A block from the Canal Saint-Martin, Holybelly 19 is the original location of the popular cafe (19 rue Lucien Sampaix), which closed to move to a larger location down the street, then recently reopened to offer a new, slightly buttoned-up breakfast menu. As their motto goes, “It’s good because we care,” and you can tell they truly do: Every dish has that extra touch to make it memorable.
Take their oeuf a la coque: one sublimely dippy egg alongside tiny, toasted soldiers with beurre noisette, creating a delicious sweet and salty situation. Both the ham and the grainy Dijon mustard in the Jambon Prince de Paris & moutarde a l’ancienne are exceptional quality. Their smoked pork croquettes are fried to crispy perfection, and the filling is tender and light, without the usual bechamel. The sweet-toothed among us (cough cough) will love their fresh-made doughnut holes with warm dulce de leche, or the kasha porridge with poached pear.
You can expect a wait, especially on weekends, but you can also expect fast service and a very satisfying breakfast.
Mood: manic, pixie, plant-based
Paris invites overdoing it. The more butter/wine/cheese/carbs, the better. If you’re being moderate in Paris, take a second to ask whether you’re doing it wrong. For the rest of us, when our bodies start pleading for something virtuous, there’s Wild & the Moon.
Wild has several locations and a pretty big menu of nutritious foods and potions: nut milk–based smoothies, super food–spiked bowls, and the royal straight of lattes (golden, matcha, rose, charcoal, and chai). They’ve got regular lattes, too.
Dishes are on the pricier side, and service is less-than-speedy, but everything is quality. On a Thursday morning, I order the blue magic bowl, or as I like to call it: smurf breakfast. It’s laced with spirulina (which is apparently packed with antioxidants) and comes topped with a kiwi, blueberries, shaved coconut, and a housemade granola that’s so earthy, I swear I found a wood chip. It’s sweet, though, so I chew on.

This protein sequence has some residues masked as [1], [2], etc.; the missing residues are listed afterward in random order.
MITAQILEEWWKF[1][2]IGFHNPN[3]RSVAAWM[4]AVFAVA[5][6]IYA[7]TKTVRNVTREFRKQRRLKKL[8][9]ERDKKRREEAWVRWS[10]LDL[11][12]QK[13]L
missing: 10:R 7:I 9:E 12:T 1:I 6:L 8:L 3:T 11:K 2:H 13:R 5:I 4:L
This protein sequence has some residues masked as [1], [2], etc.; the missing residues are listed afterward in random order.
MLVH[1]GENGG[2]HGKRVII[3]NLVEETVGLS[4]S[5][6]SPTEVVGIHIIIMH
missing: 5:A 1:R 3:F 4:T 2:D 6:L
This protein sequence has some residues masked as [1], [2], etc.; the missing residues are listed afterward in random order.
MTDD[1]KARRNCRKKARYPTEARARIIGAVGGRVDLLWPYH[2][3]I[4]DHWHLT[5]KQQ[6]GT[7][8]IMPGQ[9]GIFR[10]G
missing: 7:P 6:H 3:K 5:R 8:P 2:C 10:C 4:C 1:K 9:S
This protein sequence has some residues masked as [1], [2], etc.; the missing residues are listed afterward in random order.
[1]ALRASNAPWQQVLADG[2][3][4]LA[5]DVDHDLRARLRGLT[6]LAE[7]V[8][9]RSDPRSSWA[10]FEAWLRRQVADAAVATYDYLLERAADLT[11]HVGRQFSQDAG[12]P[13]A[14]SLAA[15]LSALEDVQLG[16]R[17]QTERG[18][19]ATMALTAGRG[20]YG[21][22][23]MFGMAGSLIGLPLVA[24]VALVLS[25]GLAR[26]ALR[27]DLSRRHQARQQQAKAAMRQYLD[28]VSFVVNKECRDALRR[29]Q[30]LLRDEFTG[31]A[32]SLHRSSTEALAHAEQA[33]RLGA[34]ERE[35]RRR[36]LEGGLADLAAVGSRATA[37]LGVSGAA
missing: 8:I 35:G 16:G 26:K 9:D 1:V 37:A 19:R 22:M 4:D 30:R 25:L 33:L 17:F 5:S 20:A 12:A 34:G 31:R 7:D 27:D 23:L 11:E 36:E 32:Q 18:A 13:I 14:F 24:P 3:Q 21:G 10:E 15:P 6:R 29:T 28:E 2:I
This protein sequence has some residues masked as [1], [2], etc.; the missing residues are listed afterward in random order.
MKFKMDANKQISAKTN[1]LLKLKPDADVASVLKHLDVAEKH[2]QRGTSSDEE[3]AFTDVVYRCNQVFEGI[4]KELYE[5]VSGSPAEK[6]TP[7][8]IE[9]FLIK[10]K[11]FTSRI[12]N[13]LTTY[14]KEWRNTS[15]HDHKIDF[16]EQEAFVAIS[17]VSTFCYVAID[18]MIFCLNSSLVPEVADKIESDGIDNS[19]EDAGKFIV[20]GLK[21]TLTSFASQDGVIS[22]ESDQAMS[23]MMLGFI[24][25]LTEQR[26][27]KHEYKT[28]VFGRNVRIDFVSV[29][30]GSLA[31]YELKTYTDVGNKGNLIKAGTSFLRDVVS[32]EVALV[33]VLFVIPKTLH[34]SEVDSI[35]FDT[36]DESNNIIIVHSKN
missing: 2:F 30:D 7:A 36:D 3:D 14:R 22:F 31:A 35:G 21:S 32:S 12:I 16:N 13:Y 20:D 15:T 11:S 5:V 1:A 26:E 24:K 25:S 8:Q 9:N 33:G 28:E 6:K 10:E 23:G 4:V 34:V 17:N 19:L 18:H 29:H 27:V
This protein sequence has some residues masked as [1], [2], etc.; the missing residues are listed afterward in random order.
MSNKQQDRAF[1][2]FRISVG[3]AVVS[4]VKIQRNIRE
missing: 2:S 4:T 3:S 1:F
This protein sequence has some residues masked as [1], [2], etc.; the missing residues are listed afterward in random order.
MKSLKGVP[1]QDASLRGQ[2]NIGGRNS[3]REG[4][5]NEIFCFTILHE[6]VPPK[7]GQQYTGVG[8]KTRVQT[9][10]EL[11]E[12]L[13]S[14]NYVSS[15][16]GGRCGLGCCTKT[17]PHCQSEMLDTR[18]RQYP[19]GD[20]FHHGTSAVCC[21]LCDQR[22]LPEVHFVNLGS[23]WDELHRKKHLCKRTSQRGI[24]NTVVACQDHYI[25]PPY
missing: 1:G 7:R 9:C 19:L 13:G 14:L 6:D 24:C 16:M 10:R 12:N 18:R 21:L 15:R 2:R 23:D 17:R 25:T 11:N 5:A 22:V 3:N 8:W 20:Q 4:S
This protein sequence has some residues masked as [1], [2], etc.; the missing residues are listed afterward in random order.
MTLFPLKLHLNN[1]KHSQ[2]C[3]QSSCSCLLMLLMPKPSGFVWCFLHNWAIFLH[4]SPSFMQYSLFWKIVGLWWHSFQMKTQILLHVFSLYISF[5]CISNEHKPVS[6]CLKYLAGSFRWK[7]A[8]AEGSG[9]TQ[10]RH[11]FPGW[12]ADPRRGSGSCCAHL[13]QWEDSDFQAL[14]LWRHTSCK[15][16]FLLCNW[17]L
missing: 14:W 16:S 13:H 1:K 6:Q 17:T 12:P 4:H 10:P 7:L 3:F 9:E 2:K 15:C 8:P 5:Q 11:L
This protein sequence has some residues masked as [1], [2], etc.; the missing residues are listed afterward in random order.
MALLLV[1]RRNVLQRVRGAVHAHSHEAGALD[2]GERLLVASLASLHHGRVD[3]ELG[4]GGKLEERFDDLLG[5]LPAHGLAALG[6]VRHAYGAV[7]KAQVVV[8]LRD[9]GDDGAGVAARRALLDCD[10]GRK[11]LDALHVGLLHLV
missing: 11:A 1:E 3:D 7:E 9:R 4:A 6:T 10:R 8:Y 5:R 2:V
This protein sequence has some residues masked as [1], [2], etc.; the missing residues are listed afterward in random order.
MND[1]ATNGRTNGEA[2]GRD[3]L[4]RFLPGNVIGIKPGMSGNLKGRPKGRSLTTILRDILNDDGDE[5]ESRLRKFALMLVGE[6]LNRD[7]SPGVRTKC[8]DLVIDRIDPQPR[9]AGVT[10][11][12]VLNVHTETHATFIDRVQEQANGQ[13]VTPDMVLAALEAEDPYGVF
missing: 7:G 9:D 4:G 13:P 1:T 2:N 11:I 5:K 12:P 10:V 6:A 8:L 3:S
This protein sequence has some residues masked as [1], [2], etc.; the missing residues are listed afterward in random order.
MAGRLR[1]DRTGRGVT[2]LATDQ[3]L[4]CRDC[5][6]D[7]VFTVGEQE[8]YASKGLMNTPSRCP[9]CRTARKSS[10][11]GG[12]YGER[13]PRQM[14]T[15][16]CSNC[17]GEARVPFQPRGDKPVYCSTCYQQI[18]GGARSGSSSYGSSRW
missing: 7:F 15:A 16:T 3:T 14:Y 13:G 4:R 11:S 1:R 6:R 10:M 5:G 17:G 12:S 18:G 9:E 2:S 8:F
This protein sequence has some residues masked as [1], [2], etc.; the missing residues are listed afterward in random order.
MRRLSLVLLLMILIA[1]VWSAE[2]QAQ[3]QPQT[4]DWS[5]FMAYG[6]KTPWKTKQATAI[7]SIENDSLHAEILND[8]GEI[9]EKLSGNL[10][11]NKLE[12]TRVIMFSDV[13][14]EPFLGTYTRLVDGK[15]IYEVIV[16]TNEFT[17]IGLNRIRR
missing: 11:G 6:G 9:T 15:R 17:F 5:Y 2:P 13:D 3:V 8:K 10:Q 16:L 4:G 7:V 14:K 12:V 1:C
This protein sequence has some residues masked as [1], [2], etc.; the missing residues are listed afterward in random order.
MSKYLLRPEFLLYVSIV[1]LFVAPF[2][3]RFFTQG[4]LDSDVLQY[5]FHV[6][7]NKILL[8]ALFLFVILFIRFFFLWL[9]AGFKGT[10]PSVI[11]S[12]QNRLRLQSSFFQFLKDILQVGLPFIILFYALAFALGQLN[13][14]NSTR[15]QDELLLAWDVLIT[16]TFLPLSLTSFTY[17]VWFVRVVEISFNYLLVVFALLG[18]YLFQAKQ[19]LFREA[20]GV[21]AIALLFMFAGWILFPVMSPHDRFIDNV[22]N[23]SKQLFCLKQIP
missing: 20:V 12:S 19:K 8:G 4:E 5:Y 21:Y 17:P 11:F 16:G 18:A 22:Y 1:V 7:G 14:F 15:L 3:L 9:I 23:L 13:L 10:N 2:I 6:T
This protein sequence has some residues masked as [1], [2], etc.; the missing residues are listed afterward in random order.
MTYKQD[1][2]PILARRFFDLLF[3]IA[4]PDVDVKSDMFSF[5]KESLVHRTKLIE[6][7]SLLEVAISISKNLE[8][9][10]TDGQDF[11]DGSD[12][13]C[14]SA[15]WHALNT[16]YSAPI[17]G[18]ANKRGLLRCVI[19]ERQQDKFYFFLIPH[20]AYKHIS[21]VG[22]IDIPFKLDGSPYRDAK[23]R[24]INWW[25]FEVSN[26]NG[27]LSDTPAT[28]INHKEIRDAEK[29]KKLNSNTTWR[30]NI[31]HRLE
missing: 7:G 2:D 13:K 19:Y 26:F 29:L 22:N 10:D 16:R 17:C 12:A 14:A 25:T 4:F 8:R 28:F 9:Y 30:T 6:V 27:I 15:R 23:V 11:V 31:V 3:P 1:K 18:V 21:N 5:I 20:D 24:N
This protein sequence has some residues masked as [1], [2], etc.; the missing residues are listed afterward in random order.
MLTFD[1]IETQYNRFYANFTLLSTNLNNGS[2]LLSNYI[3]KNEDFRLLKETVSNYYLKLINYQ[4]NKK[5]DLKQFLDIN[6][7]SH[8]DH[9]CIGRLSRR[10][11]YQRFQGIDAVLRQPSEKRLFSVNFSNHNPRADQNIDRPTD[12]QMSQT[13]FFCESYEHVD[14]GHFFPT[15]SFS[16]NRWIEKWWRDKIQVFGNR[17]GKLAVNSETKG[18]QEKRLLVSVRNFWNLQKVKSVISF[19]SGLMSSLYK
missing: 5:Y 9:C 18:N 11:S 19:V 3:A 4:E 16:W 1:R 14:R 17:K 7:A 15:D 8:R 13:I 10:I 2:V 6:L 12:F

Wild has a morning rush, but many patrons take their smoothies and immune-boosting shots to-go, so you can usually find a table. Enjoy your pixie-dream, plant-based breakfast, then spend the rest of the day redoing all the damage.
Mood: all the beautiful tchotchkes fall into place
The Parisian outpost of New York’s favorite French bistro is just as good as the original. But I was happy to discover that at Buvette Paris, in the buzzy Pigalle neighborhood, early birds will score a table, pas de probleme.
Recently, I arrived at 10:15 a.m. on a Sunday—a time when New Yorkers would have already hit a spin class, knocked back a macrobiotic juice shot, and started queuing for brunch—and was delighted to be the second table seated.
The short menu covers the breakfast staples, and does them very well. Take their smoked salmon toast: a basic brunch order, but all of the details nailed (thick, homemade brown bread, buttery smoked salmon, a generous schmear of cream cheese speckled with more chopped salmon, and a perfectly poached egg, yolk so bright you’ll wonder where they keep the chickens onsite).
Here’s where you go to dig into creamy scrambled eggs with exceptional quality ham; pain perdu spiked with cognac and fresh crème; or a classic melted gruyère–filled croque, with jambon (monsieur), mushrooms (forestier), or a fried egg (madame). Wash it down with some fresh-squeezed blood orange juice, and consider yourself ready to climb the slopes of nearby Montmartre.
Mood: serious food, hip-hop soundtrack
An offshoot of the popular Frenchie restaurant, F.T.G. (Frenchie To Go) is the chill younger sibling, with a menu that Chef Greg Marchand describes as the street foods of London and New York, revisited “à la sauce Frenchie.”
Street food might be a stretch for some of the breakfast items (show me a city where they eat buttermilk pancakes with fruit compote on the street). But they do offer delicious, elevated spins on basic breakfast foods, plus housemade pastries like their crumbly, bacon-and-maple scones.